Vacations and times spent away from work are always helpful to refresh your perspective on things. You don’t have to wait for them, however. There are other ways to change your perspective by getting away. Here are some of them:
• Spend a day out in the “field” (whatever that may be for your work) observing and interacting
• Solicit feedback and opinions from people around you, as well as from people you are not as closely involved with
• Find a completely new way to look at a situation and see if it fits
• Give some open contemplation time to difficult issues and see what your intuition tells you
• Physically get away from your normal work environment for short periods of time
Refreshing your perspective feeds clear thinking, creativity and momentum. Doing it often serves you.
It happens – you get down. All kinds of things can cause you to feel discouraged – personal interactions, failures and mistakes, dashed hopes, unrealized expectations, unfairness. How do you handle discouragement when it shows up in your work?
Here are some aspects of discouragement to look at: your mood darkens, your self-confidence dives, your optimism wanes, your body language reflects your feeling. What are these things about? A lot of them are about your perspective. Acknowledging this can help you deal with discouragement.
Next time you feel discouraged, try changing your perspective. It may take time, but muster your optimism and realize this too shall pass. Find constructive actions you can take to either remedy the situation or prevent the chances of its happening again. Look carefully of the root causes of your discouragement and if you can eliminate any of them. Before you know it your discouragement will dissipate and you will be your confident self again!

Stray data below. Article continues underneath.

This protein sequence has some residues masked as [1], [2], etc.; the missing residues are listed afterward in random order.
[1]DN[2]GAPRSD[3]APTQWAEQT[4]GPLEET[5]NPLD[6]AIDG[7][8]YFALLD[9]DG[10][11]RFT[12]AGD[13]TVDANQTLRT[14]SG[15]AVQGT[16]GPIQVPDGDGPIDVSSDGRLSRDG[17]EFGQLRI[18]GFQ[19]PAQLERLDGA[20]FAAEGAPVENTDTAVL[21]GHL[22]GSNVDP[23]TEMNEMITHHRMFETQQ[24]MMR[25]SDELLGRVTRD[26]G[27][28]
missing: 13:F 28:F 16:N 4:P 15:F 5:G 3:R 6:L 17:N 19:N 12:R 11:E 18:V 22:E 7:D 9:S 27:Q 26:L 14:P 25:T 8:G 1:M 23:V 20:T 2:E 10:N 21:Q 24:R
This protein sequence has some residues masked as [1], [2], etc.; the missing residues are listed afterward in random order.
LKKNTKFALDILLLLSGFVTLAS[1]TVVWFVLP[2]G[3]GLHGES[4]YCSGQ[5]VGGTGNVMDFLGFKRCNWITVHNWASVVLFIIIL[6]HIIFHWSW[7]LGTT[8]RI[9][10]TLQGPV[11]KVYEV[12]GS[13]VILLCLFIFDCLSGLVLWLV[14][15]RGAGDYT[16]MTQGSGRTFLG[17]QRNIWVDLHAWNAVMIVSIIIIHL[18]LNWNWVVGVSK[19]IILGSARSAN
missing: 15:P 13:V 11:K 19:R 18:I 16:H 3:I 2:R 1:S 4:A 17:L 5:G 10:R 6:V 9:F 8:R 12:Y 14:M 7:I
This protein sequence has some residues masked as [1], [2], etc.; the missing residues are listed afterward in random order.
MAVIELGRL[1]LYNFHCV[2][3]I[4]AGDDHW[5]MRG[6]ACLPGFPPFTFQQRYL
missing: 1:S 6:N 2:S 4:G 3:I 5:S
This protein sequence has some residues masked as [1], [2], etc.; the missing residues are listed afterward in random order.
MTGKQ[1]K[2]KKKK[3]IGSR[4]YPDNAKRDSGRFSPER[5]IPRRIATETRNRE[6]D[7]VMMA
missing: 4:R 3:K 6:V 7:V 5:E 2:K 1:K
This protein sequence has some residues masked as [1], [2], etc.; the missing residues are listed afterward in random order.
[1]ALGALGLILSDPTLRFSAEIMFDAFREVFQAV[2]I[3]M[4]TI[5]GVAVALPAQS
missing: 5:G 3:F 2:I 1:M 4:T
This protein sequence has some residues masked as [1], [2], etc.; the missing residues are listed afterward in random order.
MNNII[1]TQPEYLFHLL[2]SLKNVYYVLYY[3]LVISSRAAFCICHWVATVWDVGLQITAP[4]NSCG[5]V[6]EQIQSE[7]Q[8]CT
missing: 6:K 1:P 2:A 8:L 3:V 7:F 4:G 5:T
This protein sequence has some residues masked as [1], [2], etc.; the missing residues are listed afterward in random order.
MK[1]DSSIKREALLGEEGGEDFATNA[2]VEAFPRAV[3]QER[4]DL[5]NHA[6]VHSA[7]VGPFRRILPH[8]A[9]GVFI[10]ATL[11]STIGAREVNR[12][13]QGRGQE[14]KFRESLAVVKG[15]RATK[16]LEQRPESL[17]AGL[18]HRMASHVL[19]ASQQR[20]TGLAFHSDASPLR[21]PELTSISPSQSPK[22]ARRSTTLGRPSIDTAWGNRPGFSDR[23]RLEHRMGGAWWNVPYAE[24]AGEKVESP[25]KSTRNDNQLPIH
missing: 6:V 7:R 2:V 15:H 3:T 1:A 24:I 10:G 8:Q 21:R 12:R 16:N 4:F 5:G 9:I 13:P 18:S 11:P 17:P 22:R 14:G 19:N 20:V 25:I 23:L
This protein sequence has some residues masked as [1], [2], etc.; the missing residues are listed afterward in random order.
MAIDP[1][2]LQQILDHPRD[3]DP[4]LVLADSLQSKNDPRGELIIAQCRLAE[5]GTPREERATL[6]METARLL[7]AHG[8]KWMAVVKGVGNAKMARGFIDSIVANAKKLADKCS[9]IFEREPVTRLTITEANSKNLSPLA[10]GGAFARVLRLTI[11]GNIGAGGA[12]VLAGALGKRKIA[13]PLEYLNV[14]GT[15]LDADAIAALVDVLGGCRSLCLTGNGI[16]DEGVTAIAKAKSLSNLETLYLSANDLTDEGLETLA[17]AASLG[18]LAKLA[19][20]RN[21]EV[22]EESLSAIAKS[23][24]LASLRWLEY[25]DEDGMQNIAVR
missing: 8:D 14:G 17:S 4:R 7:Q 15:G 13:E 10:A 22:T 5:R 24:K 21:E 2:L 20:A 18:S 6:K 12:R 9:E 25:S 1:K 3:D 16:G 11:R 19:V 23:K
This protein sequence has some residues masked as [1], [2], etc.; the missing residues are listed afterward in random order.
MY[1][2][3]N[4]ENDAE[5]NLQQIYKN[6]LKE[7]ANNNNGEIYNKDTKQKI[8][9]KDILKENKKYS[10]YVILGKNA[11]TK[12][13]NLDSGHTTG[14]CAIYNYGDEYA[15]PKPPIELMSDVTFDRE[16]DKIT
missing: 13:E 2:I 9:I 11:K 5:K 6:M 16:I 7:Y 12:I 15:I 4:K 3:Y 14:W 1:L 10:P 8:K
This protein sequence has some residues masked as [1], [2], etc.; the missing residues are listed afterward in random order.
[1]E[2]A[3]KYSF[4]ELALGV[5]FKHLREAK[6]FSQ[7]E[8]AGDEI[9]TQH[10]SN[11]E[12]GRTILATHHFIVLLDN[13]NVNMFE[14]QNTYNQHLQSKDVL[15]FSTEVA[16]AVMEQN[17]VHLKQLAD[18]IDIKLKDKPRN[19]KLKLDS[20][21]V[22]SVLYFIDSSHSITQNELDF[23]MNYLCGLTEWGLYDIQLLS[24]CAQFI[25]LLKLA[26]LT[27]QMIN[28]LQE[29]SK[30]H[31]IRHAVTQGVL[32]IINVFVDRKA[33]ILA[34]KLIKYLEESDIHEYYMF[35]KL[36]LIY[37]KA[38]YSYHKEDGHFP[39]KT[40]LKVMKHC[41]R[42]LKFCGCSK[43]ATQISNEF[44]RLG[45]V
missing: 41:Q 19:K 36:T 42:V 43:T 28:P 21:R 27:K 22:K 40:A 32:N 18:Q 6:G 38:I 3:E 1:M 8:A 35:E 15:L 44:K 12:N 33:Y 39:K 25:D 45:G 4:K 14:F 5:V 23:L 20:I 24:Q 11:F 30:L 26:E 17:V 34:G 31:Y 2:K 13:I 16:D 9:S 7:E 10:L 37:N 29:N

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1. Be CEO of your career
2. Let no one else have control over your choices and decisions
3. See your work as a meaningful pursuit that shapes your life
4. Explore your options
5. Exercise your creativity and imagination often
6. See mastering your interpersonal interactions as a way to challenge yourself and grow
7. Know your truth about the place work has in your life
8. Get away often
9. Always honor your values and act accordingly
10. Make fun a part of every work day
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In my last blog post, Shifting Perspective I wrote of how your perspective influences the way you see situations and the power that lies in shifting your perspective. There’s another facet in this that involves proactively creating a new perspective. Doing so allows you to handle a situation in a positive way. Say that you find yourself caught in a difficult interaction or are feeling down about your current situation. You don’t want to stay there. One way to get moving is to create a perspective that motivates and encourages you.
How do you create a fresh perspective? Start to see the positives in the situation – for example, a lesson the situation is teaching you, the negatives the situation reveals that you can now begin to change or the truth that the situation exposes. Once you identify the positives, change your perspective accordingly and act from there. With a fresh perspective, you can tackle the toughest situations successfully.
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Sometimes, even the slightest shift in your perspective changes the way you see your life, your work or a particular situation. Do you ever consciously focus on how your current perspective is affecting the way you experience things?